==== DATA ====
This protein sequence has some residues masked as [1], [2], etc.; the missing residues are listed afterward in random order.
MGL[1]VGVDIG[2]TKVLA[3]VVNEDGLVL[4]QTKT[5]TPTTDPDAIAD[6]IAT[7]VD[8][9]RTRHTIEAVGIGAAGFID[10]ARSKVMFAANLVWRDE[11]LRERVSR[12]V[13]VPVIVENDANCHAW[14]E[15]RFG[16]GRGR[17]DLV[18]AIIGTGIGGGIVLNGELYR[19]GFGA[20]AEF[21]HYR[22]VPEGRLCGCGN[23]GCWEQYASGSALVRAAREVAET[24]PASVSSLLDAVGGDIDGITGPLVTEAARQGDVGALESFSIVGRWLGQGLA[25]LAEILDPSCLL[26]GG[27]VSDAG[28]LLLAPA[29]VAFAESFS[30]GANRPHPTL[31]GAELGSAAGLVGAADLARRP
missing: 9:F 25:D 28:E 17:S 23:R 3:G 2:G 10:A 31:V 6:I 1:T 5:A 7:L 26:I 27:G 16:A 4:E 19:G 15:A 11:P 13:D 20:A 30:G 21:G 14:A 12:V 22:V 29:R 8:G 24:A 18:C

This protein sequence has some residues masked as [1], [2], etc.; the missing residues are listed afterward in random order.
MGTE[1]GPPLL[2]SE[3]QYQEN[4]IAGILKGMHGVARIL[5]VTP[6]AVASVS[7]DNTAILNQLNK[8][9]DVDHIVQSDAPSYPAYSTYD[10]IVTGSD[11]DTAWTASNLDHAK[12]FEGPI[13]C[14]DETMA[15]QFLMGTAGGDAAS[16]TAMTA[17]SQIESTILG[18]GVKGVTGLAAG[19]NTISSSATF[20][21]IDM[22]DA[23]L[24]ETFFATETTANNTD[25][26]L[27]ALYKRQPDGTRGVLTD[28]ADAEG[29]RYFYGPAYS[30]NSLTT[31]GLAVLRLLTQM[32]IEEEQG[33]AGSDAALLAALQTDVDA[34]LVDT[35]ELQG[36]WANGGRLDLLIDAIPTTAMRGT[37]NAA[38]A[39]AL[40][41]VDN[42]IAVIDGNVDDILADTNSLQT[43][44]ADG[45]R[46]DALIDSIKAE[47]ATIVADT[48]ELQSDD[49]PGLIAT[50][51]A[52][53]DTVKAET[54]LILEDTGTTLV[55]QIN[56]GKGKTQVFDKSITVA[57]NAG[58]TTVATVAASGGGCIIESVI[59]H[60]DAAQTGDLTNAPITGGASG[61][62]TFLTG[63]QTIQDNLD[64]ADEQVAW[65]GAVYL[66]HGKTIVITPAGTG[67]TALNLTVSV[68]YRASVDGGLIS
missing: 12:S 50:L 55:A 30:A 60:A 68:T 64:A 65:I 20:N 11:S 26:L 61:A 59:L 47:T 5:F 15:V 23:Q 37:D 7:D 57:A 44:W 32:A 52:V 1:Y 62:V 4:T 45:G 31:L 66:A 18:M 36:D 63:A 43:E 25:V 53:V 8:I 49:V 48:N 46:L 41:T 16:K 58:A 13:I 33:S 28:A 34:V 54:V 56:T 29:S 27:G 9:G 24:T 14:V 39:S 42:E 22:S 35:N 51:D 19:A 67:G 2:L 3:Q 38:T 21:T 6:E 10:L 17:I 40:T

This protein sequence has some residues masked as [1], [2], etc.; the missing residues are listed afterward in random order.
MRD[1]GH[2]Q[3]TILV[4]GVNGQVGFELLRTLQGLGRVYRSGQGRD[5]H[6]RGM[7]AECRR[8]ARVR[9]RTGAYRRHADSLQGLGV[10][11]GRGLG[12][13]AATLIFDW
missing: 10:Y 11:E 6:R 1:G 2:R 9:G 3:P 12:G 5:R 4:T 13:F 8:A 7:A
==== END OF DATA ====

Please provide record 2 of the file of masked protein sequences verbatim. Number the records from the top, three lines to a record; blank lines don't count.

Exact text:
This protein sequence has some residues masked as [1], [2], etc.; the missing residues are listed afterward in random order.
MGTE[1]GPPLL[2]SE[3]QYQEN[4]IAGILKGMHGVARIL[5]VTP[6]AVASVS[7]DNTAILNQLNK[8][9]DVDHIVQSDAPSYPAYSTYD[10]IVTGSD[11]DTAWTASNLDHAK[12]FEGPI[13]C[14]DETMA[15]QFLMGTAGGDAAS[16]TAMTA[17]SQIESTILG[18]GVKGVTGLAAG[19]NTISSSATF[20][21]IDM[22]DA[23]L[24]ETFFATETTANNTD[25][26]L[27]ALYKRQPDGTRGVLTD[28]ADAEG[29]RYFYGPAYS[30]NSLTT[31]GLAVLRLLTQM[32]IEEEQG[33]AGSDAALLAALQTDVDA[34]LVDT[35]ELQG[36]WANGGRLDLLIDAIPTTAMRGT[37]NAA[38]A[39]AL[40][41]VDN[42]IAVIDGNVDDILADTNSLQT[43][44]ADG[45]R[46]DALIDSIKAE[47]ATIVADT[48]ELQSDD[49]PGLIAT[50][51]A[52][53]DTVKAET[54]LILEDTGTTLV[55]QIN[56]GKGKTQVFDKSITVA[57]NAG[58]TTVATVAASGGGCIIESVI[59]H[60]DAAQTGDLTNAPITGGASG[61][62]TFLTG[63]QTIQDNLD[64]ADEQVAW[65]GAVYL[66]HGKTIVITPAGTG[67]TALNLTVSV[68]YRASVDGGLIS
missing: 12:S 50:L 55:A 30:A 60:A 68:T 64:A 65:I 20:N 11:S 26:L 61:A 59:L 47:T 5:F 15:V 23:Q 37:D 7:D 57:A 44:W 32:A 52:V 1:Y 62:V 4:T 45:G 31:L 66:A 18:M 36:D 63:A 43:E 25:V 53:V 8:I 49:V 48:N 46:L 41:T 16:K 58:A 13:I 33:S 28:A 34:V 54:V 56:T 29:S 27:G 9:G 24:T 14:V 39:S 42:E 22:S 35:N 51:D 19:A 67:G 2:L 3:Q 38:T 21:T 6:E 10:L 17:I 40:T